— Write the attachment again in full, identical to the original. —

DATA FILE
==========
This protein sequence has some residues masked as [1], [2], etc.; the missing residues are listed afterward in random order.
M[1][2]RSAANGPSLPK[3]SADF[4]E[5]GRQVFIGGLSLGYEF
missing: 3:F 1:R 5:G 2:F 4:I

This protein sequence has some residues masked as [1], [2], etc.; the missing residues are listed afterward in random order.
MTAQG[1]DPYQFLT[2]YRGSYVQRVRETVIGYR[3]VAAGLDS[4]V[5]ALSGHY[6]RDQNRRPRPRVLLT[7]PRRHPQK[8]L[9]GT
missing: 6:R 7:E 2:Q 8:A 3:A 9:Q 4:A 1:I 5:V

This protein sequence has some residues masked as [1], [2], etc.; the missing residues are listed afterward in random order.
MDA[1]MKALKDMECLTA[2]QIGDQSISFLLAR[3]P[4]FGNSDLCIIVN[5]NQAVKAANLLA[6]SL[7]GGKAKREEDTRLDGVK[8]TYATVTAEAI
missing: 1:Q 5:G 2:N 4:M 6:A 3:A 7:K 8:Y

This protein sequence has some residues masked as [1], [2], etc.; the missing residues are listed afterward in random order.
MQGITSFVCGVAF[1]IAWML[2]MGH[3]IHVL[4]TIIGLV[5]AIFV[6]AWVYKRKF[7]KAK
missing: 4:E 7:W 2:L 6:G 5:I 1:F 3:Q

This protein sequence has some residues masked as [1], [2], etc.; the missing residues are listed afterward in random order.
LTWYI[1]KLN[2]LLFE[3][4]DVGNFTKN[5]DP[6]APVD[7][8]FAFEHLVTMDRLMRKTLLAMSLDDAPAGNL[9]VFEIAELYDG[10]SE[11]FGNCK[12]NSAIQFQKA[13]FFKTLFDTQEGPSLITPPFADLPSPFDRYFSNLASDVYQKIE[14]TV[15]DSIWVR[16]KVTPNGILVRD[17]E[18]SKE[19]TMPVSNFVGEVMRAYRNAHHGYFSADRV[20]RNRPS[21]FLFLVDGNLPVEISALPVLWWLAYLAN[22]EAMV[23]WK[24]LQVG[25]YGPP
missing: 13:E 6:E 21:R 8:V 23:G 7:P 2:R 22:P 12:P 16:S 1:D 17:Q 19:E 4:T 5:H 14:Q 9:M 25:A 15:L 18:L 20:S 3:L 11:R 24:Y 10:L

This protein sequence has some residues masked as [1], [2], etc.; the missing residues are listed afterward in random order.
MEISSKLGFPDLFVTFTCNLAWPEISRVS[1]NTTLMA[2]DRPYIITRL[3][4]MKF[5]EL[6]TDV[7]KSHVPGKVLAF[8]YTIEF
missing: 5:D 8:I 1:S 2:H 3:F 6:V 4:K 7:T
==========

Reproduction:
This protein sequence has some residues masked as [1], [2], etc.; the missing residues are listed afterward in random order.
M[1][2]RSAANGPSLPK[3]SADF[4]E[5]GRQVFIGGLSLGYEF
missing: 3:F 1:R 5:G 2:F 4:I

This protein sequence has some residues masked as [1], [2], etc.; the missing residues are listed afterward in random order.
MTAQG[1]DPYQFLT[2]YRGSYVQRVRETVIGYR[3]VAAGLDS[4]V[5]ALSGHY[6]RDQNRRPRPRVLLT[7]PRRHPQK[8]L[9]GT
missing: 6:R 7:E 2:Q 8:A 3:A 9:Q 4:A 1:I 5:V

This protein sequence has some residues masked as [1], [2], etc.; the missing residues are listed afterward in random order.
MDA[1]MKALKDMECLTA[2]QIGDQSISFLLAR[3]P[4]FGNSDLCIIVN[5]NQAVKAANLLA[6]SL[7]GGKAKREEDTRLDGVK[8]TYATVTAEAI
missing: 1:Q 5:G 2:N 4:M 6:A 3:A 7:K 8:Y

This protein sequence has some residues masked as [1], [2], etc.; the missing residues are listed afterward in random order.
MQGITSFVCGVAF[1]IAWML[2]MGH[3]IHVL[4]TIIGLV[5]AIFV[6]AWVYKRKF[7]KAK
missing: 4:E 7:W 2:L 6:G 5:I 1:F 3:Q

This protein sequence has some residues masked as [1], [2], etc.; the missing residues are listed afterward in random order.
LTWYI[1]KLN[2]LLFE[3][4]DVGNFTKN[5]DP[6]APVD[7][8]FAFEHLVTMDRLMRKTLLAMSLDDAPAGNL[9]VFEIAELYDG[10]SE[11]FGNCK[12]NSAIQFQKA[13]FFKTLFDTQEGPSLITPPFADLPSPFDRYFSNLASDVYQKIE[14]TV[15]DSIWVR[16]KVTPNGILVRD[17]E[18]SKE[19]TMPVSNFVGEVMRAYRNAHHGYFSADRV[20]RNRPS[21]FLFLVDGNLPVEISALPVLWWLAYLAN[22]EAMV[23]WK[24]LQVG[25]YGPP
missing: 13:E 6:E 21:R 8:V 23:G 7:P 2:R 22:P 12:P 16:S 1:D 17:Q 19:E 4:T 5:H 14:Q 9:M 25:A 15:L 18:L 20:S 3:L 11:R 24:Y 10:L

This protein sequence has some residues masked as [1], [2], etc.; the missing residues are listed afterward in random order.
MEISSKLGFPDLFVTFTCNLAWPEISRVS[1]NTTLMA[2]DRPYIITRL[3][4]MKF[5]EL[6]TDV[7]KSHVPGKVLAF[8]YTIEF
missing: 5:D 8:I 1:S 2:H 3:F 6:V 4:K 7:T